Bay Area agencies working together to create sewage alchemy
on August 9, 2011
If you brushed your teeth, took a shower and flushed the toilet this morning, you may not have thought much about what happened after the water went down the drain. But a coalition of Bay Area agencies has been working for years to find innovative methods to convert that waste into something of value.
Bay Area Biosolids to Energy, which comprises 16 cities and water districts—including the City of Richmond and the West County Water District—is coordinating an uncommon, multi-year project to find a more sustainable way to deal with the Bay Area’s human waste.
“Anywhere there’s people, there’s wastewater that needs to be treated,” said Caroline Quinn, coalition project manager and engineering services director for Delta Diablo Sanitation District, which handles wastewater for Pittsburg, Antioch and Bay Point.
Most wastewater plants recycle the liquid portion of human waste, but the sludge left over, called biosolids, remains a challenge. Faced with increasingly limited disposal options, the coalition members are hoping to turn today’s sewage into tomorrow’s clean energy. “We can’t continue to handle biosolids the way we have been. It’s not sustainable,” Quinn said.
Today’s wastewater treatment facilities are already fairly sustainable. The West County Water District wastewater treatment facility in Richmond taps methane that comes from processing human waste, then pipes it back into the system to help power the process. Acres of solar panels surround the site, supplementing the remainder of the power the treatment plants needs.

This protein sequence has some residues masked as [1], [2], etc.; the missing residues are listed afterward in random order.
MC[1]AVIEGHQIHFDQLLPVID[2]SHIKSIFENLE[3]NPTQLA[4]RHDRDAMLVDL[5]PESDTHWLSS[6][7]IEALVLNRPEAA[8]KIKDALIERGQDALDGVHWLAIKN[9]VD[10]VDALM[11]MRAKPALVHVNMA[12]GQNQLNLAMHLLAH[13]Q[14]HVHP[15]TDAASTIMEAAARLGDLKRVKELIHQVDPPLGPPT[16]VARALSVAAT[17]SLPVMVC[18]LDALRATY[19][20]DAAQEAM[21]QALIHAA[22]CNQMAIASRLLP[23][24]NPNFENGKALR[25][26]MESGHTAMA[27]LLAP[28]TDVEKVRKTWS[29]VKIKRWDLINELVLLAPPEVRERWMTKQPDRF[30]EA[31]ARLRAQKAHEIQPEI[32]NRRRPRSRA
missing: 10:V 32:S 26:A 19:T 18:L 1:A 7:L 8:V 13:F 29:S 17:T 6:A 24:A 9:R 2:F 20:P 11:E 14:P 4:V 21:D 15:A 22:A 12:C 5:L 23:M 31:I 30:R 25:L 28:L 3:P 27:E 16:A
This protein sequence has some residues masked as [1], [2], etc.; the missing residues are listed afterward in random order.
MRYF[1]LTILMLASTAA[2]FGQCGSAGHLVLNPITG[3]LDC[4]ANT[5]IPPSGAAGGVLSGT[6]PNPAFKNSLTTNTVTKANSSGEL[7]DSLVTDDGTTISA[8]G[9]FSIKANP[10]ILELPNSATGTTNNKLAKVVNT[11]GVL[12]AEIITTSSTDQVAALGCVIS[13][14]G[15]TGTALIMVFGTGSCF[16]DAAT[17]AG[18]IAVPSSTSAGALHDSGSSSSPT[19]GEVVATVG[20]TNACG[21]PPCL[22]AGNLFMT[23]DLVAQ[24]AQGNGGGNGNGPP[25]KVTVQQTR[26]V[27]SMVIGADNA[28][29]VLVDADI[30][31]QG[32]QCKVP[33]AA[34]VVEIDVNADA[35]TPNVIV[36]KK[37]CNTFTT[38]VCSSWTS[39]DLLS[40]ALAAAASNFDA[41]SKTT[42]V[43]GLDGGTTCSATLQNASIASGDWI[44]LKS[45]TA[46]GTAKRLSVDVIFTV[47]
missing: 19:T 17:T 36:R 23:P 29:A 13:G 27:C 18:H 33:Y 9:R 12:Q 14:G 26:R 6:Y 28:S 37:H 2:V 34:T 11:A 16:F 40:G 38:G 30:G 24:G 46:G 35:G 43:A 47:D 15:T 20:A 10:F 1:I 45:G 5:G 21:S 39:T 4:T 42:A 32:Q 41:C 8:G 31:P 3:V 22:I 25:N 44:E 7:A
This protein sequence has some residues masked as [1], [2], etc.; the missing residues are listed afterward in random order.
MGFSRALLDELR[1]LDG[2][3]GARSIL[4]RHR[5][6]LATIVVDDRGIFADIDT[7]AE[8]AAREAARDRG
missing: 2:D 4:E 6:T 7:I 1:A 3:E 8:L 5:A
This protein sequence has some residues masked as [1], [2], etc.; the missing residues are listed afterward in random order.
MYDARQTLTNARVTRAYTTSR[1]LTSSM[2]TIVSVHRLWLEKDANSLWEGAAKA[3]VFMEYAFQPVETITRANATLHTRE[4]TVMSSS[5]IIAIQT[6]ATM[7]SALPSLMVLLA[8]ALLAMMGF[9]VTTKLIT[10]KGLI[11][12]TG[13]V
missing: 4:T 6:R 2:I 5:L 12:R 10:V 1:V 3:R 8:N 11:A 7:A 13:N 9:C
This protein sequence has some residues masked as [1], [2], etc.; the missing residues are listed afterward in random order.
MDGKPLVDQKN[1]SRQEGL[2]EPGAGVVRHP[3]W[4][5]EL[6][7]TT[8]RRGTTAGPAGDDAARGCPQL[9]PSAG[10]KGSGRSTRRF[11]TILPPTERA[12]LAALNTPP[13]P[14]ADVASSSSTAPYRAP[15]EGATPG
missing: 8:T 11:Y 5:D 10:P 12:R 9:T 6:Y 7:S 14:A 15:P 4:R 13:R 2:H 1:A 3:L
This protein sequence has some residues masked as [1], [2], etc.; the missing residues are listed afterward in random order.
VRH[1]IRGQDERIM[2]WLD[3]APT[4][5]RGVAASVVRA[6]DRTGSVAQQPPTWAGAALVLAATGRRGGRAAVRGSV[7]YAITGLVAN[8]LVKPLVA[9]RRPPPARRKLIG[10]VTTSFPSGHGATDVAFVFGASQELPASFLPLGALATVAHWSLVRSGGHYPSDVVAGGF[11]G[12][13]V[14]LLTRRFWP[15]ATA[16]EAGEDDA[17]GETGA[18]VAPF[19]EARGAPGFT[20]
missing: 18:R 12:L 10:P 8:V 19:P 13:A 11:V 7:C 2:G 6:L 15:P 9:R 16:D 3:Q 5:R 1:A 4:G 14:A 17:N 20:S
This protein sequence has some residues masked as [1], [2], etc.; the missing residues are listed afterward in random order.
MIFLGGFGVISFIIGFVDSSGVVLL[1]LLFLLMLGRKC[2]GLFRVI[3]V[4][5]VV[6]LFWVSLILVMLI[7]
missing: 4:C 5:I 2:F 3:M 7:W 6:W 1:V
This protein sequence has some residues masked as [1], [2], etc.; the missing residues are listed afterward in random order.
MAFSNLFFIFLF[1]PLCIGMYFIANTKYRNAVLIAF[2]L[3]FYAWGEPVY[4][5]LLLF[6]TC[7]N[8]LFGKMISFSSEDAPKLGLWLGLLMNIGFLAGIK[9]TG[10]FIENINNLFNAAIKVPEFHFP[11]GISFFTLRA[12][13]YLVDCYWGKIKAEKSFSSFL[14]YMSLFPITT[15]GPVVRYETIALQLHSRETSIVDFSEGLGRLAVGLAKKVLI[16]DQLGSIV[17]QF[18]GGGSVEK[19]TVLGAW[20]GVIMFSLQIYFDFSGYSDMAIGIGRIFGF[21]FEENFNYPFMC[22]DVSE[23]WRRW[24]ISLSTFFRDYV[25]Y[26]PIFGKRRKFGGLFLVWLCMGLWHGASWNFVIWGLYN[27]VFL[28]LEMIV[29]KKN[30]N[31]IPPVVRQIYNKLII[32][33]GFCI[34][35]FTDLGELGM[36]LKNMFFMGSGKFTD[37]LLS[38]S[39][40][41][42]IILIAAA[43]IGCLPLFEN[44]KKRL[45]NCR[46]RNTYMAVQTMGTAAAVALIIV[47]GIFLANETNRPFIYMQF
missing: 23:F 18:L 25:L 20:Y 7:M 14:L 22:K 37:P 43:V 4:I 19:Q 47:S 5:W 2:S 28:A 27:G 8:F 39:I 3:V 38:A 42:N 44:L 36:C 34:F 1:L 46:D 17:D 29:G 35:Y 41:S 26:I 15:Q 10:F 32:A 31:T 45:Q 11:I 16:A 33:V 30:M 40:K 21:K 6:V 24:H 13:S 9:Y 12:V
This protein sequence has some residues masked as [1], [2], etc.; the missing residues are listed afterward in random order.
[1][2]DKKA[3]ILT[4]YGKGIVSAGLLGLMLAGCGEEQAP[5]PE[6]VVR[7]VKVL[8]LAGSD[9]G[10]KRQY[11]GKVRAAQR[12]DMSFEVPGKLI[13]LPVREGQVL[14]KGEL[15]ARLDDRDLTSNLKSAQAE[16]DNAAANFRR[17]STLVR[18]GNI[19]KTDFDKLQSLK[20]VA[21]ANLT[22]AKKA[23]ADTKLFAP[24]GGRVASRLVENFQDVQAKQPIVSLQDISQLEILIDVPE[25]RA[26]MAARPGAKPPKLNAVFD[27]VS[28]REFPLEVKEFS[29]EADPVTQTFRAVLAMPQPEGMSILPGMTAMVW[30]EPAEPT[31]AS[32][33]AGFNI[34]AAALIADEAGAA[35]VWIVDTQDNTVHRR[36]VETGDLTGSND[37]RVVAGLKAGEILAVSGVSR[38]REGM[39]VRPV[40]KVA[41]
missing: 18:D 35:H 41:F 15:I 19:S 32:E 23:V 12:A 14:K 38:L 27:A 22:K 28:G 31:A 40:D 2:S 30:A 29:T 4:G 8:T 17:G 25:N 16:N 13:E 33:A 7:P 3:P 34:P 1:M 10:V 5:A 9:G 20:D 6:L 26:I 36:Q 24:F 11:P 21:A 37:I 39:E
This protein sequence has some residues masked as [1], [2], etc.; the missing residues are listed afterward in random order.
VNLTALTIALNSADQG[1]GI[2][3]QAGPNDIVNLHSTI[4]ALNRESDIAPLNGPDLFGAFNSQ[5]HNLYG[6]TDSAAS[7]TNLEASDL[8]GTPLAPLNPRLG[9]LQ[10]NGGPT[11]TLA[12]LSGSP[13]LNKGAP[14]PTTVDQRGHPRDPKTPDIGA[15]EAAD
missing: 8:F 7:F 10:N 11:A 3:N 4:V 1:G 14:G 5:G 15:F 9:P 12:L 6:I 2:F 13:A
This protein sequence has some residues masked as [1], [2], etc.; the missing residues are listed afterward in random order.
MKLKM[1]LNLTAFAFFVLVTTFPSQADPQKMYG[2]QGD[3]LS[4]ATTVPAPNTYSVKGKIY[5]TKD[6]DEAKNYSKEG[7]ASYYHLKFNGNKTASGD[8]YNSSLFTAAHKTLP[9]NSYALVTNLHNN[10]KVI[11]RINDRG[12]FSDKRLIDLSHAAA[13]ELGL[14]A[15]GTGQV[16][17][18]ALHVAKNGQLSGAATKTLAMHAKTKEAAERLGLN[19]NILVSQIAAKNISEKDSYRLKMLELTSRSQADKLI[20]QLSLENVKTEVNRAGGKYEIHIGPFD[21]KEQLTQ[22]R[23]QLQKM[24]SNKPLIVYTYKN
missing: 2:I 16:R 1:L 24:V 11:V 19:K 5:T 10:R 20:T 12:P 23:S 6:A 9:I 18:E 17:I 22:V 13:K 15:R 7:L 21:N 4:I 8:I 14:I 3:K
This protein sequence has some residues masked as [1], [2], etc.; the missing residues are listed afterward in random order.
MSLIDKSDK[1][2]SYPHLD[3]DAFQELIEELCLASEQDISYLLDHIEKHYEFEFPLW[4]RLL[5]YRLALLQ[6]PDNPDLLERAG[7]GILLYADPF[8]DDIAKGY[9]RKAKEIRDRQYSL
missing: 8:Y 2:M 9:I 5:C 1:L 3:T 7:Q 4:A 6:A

Most treatment plants in the Bay Area use similar technologies to process wastewater. “You can think of it like a concrete human body, it really works in the same fashion,” said E.J. Shalaby, general manager of the West County Water District facility in Richmond. Raw sewage is fed into the system and goes through a number of processes to separate liquid from solids, then relies on naturally occurring enzymes to break down the solids. “At the end of the day it’s all about separating solids from liquids.”
The liquids are purified and then dumped in the bay, or piped into the Chevron refinery. There, the solids go into an anaerobic digester where they are heated up to help naturally-occurring microorganisms break down the sewage sludge. The digested sludge goes into drying beds, leaving a dirt-like residue: the biosolids.
That’s where the sustainability breaks down. The Bay Area produces over 158,000 metric tons of biosolids every year, enough to fill AT&T Park to 51 feet, Quinn says.
There are two options to get rid of biosolids, Quinn says: as low-grade fertilizers for agricultural use, or as cover in local landfills. “However, if you look at those two disposal options, it’s becoming less viable,” she said.
Over 800,000 trucking miles are racked up every year to haul the Bay Area’s biosolids, Quinn said, and as landfills brim near capacity and agricultural land yields to development, wastes will need to be trucked farther and farther out from the urban centers where they are produced.
The Bay Area’s population — 7.3 million as of last year — is expected to swell to more than 9 million people in the next 20 years, according to the Association of Bay Area Governments. As the number of people in the region grows, so grows the volume of their waste.
California Assembly Bill 32, aimed at reducing greenhouse gas emissions by 25 percent by 2020, along with stricter regulations on what can go into landfills, also have the coalition hoping to find a better way to convert biosolids into energy.